I found this video called Empire of Noise about broadcast radio jamming. It seems to be about ten years old and is a post-cold War documentary about the jamming of radio signals by the USSR, Warsaw Pact counties, and China. It is an interesting look into the extent and expense that governments will go to suppress counter thoughts and ideas.
The video is quite long, and there are stretches of jamming noise that can be annoying, but perhaps that is the point. It is worth the time if interested in history and radio broadcasting. You know what they say about history; those that do not understand history are destined to repeat it.
A few of the highlights:
- The former Soviet Union had the most extensive jamming network of anyone on Earth. There were groundwave jamming centers in eighty-one Soviet cities which consisted of approximately 10-15 transmitters each in the 5 KW covering the medium and shortwave frequencies.
- Each groundwave jamming station consisted of a transmitter site and a receiver/control site. The receiver site possessed lists of frequencies to monitor, when objectionable material was heard, the jamming transmitters were turned on.
- There was a skywave jamming network consisting of 13 jamming stations with 10 or more 100-200 KW transmitters in each. There were some transmitters in the 1,000 KW power range. These were located in Krasnodar, Lvov, Nikolaev, Yerevan, Alma-Ata, Grigoriopol, Sovieck, Novosibrisk, Tashkent, Khanbarovsk, Servdlosk and Moscow (some of these names may have changed). These operated in a similar fashion to the groundwave jammers.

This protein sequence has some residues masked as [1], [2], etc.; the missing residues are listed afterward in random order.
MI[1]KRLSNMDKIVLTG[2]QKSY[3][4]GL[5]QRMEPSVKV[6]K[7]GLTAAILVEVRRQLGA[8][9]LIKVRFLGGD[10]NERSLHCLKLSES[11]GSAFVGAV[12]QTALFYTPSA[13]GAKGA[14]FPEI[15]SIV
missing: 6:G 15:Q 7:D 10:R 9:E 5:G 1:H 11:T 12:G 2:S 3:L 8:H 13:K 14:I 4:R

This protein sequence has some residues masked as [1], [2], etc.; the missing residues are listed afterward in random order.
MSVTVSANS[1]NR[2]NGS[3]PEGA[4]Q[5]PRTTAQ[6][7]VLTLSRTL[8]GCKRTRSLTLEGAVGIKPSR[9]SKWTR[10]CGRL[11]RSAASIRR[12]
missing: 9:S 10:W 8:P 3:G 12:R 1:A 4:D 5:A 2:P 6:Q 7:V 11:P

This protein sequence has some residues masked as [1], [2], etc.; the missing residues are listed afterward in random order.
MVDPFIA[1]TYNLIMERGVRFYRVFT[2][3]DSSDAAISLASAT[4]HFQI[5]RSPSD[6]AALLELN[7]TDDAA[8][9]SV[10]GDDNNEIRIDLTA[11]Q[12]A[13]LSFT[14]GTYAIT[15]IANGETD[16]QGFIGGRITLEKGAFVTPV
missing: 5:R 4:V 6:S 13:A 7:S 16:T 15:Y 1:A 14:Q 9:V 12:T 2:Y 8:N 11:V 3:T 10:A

- After the sign-off of government stations, Soviet jammers sent a blanketing signal on the IF frequency (most likely 455 KHz) of receivers to effectively block them from receiving any station while USSR government stations were off the air.
- Baltic states had 11 jamming stations with approximately 140 transmitters
- Ukraine had approximately 300 Jamming transmitters.
- Warsaw Pact countries had extensive medium-frequency jamming networks.
- It is estimated it takes about 20 times the transmitted power to jam any one signal.
The entire jamming network was hugely expensive to equip and operate, costing several tens of millions of dollars per year.
It is interesting that the US position in all of this was:
Everyone has the right to seek, receive and impart information through any media and regardless of frontiers. Jamming of radio broadcasts is condemned as the denial of the right of persons to be fully informed concerning news, opinions and ideas.
Sounds perfectly reasonable. The free exchange of ideas and information over the internet is something that should be guarded carefully and should not be restricted or censored. Perhaps somebody should inform Congress.